For residences to be rented: 10% of units at 60% of area median income or 20% of units at 80% AMI.
For residences to be sold: 10% of units at 80% AMI or 20% of units at 100% AMI.
Addressing Cunniff’s group’s claim that “the new rules would accelerate gentrification and push workers, the middle class and renters further to the fringes while enriching real-estate developers and speculators,” FoCo Forward said it sees the updated code as reducing wealth disparities “by increasing homeownership opportunities and affordable-housing options. Specific changes in the code facilitate greater access to jobs, education and critical services to improve economic prosperity and reduce poverty rates.”
The new code, it said, “increases housing equity by expanding housing supply, diversifying home prices and addressing disproportionate poverty rates for residents of color,” and the website drives home that point by featuring a slideshow that includes images of Black and Latino families.
Hutchison’s email pointed out that “from 2012 to 2016, lot costs quadrupled, meaning that before a developer could even start building a house, they would have had over $125,000 in pre-development costs between land and permits alone. Having the ability to build paired single-family homes (also known as a duplex) enables housing providers to cut down the cost by one-third –allowing providers to serve more families.”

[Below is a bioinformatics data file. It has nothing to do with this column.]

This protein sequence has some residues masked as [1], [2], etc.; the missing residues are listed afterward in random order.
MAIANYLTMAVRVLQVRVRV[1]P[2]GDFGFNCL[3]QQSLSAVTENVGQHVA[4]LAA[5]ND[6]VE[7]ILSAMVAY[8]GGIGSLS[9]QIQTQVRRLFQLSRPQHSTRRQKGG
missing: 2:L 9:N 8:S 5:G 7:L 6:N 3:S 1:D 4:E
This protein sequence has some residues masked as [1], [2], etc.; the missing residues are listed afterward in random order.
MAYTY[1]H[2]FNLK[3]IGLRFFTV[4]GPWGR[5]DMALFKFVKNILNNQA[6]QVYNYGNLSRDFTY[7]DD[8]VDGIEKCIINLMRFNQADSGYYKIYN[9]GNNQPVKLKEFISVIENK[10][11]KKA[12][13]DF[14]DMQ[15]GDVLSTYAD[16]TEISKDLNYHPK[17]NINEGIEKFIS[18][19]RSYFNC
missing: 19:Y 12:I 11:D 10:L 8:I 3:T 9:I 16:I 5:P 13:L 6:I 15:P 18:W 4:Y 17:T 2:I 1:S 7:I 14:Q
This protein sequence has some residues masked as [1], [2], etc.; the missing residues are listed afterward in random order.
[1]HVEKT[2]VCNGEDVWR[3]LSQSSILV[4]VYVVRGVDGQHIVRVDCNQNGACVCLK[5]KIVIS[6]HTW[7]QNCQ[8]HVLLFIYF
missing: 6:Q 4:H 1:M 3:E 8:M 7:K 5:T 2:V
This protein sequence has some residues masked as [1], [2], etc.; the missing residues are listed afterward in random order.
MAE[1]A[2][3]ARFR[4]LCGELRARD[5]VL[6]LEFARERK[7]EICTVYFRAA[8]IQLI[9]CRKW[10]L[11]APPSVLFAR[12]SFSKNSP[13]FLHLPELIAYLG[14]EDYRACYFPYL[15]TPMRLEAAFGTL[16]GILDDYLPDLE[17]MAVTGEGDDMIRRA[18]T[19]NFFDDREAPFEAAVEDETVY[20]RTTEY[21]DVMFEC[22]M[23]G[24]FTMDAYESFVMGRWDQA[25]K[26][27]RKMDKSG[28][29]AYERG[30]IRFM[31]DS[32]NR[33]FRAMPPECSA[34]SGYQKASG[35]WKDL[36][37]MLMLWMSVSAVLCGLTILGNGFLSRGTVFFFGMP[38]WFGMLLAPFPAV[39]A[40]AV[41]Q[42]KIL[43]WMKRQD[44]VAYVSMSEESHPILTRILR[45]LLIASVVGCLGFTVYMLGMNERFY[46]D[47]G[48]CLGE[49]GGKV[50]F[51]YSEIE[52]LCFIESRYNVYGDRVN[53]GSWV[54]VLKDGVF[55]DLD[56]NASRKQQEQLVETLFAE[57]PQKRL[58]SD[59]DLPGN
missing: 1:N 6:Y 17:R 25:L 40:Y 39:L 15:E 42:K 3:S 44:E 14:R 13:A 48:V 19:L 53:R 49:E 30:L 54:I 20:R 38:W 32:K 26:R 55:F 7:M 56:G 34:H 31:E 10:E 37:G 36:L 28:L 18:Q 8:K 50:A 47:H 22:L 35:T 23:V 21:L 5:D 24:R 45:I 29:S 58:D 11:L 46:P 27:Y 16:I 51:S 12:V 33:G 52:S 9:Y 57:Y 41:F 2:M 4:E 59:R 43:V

The changes to the code also apply to neighborhoods controlled by homeowners’ associations. Planning manager Rebecca Everette told a Nov. 29 information session hosted by the city that “any HOA covenants that directly conflict or impede implementation of the city’s housing policies adopted in the Housing Strategic Plan would be superseded by the land development code.” That means if an HOA had rules about building height, occupancy or whether and how many duplexes or triplexes would be allowed in an area it controls, those rules would have to be changed to fit the new land-development code.
To Preserve Fort Collins’ concern that the city’s “quality of life is at risk, under pressure from big-money interests and a government all too willing to go along with them,” FoCo Forward asserted that, “as can be observed in other communities with similar land use policies, such as Denver, allowing one additional living unit on a residential lot does not offer the necessary scale or investment return potential to attract speculators and large real-estate interests.”
Which organization’s predictions are more accurate? It’s a strong possibility that, peppered by heavy doses of direct-mail and media entreaties from both sides, Fort Collins voters will make the final judgment.